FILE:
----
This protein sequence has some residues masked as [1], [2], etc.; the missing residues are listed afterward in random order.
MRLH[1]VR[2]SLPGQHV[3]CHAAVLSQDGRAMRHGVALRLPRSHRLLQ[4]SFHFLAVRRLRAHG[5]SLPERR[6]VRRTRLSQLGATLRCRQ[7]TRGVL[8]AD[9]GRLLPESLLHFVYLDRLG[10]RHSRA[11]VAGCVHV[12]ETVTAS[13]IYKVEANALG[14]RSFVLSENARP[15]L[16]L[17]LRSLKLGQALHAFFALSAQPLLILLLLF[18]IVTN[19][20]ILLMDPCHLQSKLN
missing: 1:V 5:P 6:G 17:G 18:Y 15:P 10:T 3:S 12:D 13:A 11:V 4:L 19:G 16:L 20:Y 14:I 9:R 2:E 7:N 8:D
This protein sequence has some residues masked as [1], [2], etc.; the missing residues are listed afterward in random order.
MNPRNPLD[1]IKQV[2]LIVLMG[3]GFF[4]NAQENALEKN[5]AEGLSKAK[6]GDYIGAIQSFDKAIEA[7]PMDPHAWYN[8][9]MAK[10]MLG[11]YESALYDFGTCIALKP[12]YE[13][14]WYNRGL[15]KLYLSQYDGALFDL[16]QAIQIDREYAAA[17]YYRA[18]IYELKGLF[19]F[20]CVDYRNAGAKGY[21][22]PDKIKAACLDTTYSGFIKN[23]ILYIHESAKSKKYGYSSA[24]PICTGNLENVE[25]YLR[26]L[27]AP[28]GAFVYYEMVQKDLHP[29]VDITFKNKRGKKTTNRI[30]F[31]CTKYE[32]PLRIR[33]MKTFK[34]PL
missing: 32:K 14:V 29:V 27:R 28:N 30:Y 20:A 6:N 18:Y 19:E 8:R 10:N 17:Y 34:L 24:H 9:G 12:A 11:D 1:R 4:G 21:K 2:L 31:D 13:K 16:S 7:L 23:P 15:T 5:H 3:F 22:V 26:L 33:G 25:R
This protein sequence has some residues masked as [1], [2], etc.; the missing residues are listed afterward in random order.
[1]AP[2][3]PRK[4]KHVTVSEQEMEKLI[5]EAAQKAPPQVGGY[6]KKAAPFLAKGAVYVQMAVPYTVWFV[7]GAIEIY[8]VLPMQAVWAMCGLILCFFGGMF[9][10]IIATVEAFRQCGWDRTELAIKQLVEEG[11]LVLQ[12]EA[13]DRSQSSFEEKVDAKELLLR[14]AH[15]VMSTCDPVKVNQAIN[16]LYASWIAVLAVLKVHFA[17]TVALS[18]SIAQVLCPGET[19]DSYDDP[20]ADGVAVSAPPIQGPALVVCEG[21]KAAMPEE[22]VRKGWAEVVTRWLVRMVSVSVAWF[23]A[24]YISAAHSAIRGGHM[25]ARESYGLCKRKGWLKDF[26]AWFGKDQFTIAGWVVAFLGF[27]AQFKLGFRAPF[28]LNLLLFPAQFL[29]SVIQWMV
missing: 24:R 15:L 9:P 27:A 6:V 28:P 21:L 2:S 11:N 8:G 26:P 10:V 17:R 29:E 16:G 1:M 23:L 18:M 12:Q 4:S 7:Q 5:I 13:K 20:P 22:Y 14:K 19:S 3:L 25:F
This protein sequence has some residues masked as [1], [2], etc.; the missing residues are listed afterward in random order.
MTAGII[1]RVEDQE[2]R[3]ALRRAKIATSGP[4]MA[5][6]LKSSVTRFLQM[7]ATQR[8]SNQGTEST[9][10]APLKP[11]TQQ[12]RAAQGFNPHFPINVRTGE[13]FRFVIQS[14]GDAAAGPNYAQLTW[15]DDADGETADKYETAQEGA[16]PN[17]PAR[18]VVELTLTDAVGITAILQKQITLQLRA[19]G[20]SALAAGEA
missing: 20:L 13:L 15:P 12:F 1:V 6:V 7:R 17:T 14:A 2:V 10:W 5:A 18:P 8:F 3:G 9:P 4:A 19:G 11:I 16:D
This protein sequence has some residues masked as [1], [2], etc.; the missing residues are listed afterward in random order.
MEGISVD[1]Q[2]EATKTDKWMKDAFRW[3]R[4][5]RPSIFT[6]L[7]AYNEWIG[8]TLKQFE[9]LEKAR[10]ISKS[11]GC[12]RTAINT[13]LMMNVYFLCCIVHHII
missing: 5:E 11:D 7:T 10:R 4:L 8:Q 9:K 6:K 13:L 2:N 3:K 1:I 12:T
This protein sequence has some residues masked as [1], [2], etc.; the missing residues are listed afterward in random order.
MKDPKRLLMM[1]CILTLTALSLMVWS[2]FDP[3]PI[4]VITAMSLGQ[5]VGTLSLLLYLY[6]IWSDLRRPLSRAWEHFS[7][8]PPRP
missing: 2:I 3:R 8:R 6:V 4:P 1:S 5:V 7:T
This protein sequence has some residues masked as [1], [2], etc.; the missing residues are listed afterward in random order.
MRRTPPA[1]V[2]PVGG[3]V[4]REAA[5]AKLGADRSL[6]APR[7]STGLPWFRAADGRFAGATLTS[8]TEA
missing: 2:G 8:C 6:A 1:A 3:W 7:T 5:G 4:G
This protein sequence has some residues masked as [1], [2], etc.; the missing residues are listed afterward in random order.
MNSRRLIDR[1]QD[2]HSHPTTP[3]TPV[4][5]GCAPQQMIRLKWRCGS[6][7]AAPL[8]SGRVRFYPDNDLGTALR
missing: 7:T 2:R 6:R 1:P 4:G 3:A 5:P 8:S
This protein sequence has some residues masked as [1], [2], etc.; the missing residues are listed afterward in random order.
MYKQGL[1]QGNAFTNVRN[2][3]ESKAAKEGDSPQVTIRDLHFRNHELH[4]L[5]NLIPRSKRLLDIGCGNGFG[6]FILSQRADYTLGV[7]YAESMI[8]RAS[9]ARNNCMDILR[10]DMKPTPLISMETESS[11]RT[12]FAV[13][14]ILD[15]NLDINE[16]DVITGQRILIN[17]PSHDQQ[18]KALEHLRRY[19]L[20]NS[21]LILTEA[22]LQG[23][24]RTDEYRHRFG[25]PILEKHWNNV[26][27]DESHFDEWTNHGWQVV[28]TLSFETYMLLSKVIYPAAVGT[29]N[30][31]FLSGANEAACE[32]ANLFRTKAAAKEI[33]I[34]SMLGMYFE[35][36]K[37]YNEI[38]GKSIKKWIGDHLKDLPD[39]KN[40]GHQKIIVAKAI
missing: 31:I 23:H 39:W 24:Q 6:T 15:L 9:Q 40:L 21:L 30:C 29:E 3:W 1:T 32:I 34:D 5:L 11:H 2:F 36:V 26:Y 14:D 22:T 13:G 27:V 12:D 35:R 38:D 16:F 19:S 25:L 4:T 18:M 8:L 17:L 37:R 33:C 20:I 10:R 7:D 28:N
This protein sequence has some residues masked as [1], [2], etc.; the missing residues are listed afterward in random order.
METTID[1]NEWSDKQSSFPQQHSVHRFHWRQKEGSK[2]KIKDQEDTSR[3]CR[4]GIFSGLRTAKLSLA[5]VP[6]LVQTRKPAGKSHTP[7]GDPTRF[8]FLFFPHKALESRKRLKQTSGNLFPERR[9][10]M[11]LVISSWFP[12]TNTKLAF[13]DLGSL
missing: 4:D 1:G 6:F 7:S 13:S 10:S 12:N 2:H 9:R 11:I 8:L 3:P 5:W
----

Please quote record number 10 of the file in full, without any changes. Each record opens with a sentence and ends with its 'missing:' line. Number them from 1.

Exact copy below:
This protein sequence has some residues masked as [1], [2], etc.; the missing residues are listed afterward in random order.
METTID[1]NEWSDKQSSFPQQHSVHRFHWRQKEGSK[2]KIKDQEDTSR[3]CR[4]GIFSGLRTAKLSLA[5]VP[6]LVQTRKPAGKSHTP[7]GDPTRF[8]FLFFPHKALESRKRLKQTSGNLFPERR[9][10]M[11]LVISSWFP[12]TNTKLAF[13]DLGSL
missing: 4:D 1:G 6:F 7:S 13:S 10:S 12:N 2:H 9:R 11:I 8:L 3:P 5:W